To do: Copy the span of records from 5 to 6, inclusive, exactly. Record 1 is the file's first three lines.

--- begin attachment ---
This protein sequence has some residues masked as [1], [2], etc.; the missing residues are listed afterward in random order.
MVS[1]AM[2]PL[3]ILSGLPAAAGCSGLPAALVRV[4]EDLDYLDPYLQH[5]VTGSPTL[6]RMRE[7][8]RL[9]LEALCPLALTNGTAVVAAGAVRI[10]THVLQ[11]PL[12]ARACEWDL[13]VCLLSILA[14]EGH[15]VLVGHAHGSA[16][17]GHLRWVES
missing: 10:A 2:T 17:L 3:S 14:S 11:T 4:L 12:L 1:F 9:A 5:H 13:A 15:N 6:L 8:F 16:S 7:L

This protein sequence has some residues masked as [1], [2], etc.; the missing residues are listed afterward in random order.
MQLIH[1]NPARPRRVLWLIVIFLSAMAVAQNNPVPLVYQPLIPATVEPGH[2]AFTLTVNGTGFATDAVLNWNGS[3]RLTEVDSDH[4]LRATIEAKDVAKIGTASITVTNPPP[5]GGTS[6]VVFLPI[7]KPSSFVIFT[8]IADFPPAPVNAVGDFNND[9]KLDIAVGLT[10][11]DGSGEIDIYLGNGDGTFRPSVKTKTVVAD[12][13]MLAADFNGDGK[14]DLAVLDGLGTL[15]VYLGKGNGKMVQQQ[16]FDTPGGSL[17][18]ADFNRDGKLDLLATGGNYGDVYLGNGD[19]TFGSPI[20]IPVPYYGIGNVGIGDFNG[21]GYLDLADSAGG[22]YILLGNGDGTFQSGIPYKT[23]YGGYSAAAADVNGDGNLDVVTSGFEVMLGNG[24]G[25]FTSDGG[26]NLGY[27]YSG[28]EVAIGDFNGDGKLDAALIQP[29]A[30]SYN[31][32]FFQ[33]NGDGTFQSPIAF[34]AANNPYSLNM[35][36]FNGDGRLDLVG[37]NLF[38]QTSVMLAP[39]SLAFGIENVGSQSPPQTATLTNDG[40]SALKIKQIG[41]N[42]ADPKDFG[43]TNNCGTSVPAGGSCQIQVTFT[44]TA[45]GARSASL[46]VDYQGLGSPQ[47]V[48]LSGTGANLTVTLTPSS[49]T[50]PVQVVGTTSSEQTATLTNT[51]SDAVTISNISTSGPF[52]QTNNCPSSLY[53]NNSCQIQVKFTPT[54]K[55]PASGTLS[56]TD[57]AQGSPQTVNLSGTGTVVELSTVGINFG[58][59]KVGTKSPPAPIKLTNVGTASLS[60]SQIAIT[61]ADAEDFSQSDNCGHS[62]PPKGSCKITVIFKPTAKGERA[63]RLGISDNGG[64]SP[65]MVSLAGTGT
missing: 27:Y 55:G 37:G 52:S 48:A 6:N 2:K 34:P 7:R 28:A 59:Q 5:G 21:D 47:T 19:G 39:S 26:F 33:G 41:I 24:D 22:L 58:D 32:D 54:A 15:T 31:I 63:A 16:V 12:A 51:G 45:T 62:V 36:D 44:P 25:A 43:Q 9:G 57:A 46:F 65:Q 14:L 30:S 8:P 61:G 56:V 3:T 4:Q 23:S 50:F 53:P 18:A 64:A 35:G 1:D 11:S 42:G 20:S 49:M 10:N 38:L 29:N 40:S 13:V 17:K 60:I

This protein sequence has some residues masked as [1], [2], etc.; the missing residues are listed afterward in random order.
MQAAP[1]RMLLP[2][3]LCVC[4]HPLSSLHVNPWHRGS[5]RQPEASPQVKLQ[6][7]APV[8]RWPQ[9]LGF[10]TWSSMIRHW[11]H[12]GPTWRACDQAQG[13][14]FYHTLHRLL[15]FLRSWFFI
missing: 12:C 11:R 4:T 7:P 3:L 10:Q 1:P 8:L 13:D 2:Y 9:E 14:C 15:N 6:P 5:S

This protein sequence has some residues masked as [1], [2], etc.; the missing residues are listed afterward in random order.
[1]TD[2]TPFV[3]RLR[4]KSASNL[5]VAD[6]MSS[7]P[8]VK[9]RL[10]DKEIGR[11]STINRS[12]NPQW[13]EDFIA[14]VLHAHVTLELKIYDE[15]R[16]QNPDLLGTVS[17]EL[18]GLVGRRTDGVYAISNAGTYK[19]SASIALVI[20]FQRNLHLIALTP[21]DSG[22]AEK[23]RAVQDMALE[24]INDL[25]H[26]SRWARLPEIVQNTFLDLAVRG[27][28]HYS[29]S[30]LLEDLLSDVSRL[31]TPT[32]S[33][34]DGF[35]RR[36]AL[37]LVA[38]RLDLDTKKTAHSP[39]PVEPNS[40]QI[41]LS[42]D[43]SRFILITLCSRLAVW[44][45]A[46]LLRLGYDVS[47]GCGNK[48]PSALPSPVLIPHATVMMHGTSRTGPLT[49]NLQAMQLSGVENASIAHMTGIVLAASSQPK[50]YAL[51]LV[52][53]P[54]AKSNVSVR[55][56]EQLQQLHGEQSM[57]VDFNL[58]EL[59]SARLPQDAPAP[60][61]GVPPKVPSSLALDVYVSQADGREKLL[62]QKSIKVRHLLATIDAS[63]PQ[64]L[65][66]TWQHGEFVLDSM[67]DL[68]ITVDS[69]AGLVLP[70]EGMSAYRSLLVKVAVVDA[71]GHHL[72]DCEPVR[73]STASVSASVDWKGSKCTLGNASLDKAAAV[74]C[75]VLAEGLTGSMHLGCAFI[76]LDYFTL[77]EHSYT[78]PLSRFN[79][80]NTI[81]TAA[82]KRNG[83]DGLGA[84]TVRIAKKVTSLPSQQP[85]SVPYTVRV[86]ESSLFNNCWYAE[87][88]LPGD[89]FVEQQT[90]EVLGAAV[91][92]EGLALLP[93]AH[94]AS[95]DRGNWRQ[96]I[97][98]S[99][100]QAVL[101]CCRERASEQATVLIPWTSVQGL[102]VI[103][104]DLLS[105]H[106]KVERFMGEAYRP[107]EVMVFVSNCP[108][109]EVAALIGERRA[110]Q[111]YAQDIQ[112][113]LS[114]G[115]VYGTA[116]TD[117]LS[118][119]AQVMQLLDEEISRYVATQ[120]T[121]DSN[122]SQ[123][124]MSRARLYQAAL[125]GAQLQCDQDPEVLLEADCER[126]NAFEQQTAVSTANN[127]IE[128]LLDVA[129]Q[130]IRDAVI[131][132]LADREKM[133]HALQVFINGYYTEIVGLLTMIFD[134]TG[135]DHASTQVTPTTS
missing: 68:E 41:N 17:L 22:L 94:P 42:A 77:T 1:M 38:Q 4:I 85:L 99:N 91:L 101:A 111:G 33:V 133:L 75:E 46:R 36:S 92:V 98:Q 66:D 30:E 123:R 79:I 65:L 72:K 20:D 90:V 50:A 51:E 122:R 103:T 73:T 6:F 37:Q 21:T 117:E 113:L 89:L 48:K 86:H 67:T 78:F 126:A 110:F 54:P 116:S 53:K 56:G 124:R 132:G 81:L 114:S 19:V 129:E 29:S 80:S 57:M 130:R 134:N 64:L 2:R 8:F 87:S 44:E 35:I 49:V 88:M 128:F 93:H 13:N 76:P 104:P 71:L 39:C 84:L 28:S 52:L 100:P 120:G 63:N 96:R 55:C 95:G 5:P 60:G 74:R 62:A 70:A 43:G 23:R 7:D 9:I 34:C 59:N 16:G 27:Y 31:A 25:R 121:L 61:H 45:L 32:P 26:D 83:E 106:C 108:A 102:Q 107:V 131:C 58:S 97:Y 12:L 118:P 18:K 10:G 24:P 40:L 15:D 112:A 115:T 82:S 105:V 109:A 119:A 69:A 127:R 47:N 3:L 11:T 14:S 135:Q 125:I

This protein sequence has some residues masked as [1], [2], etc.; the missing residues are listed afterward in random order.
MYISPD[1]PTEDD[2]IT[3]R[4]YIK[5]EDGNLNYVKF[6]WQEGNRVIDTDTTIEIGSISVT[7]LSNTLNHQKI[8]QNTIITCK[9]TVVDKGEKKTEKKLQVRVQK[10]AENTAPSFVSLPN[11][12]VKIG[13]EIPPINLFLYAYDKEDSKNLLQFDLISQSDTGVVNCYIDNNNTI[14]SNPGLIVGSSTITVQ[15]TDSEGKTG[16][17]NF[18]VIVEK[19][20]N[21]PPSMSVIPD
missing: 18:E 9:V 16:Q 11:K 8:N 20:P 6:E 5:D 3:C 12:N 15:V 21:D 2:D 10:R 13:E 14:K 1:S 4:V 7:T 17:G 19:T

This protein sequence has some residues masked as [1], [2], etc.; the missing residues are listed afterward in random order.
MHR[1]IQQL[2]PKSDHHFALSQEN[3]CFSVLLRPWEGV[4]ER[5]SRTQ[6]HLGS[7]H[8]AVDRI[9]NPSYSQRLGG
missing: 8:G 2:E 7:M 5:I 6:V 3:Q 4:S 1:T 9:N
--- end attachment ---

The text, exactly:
This protein sequence has some residues masked as [1], [2], etc.; the missing residues are listed afterward in random order.
MYISPD[1]PTEDD[2]IT[3]R[4]YIK[5]EDGNLNYVKF[6]WQEGNRVIDTDTTIEIGSISVT[7]LSNTLNHQKI[8]QNTIITCK[9]TVVDKGEKKTEKKLQVRVQK[10]AENTAPSFVSLPN[11][12]VKIG[13]EIPPINLFLYAYDKEDSKNLLQFDLISQSDTGVVNCYIDNNNTI[14]SNPGLIVGSSTITVQ[15]TDSEGKTG[16][17]NF[18]VIVEK[19][20]N[21]PPSMSVIPD
missing: 18:E 9:V 16:Q 11:K 8:N 20:P 6:E 5:D 3:C 12:N 15:V 21:D 2:D 10:R 13:E 14:K 1:S 4:V 7:T 17:G 19:T

This protein sequence has some residues masked as [1], [2], etc.; the missing residues are listed afterward in random order.
MHR[1]IQQL[2]PKSDHHFALSQEN[3]CFSVLLRPWEGV[4]ER[5]SRTQ[6]HLGS[7]H[8]AVDRI[9]NPSYSQRLGG
missing: 8:G 2:E 7:M 5:I 6:V 3:Q 4:S 1:T 9:N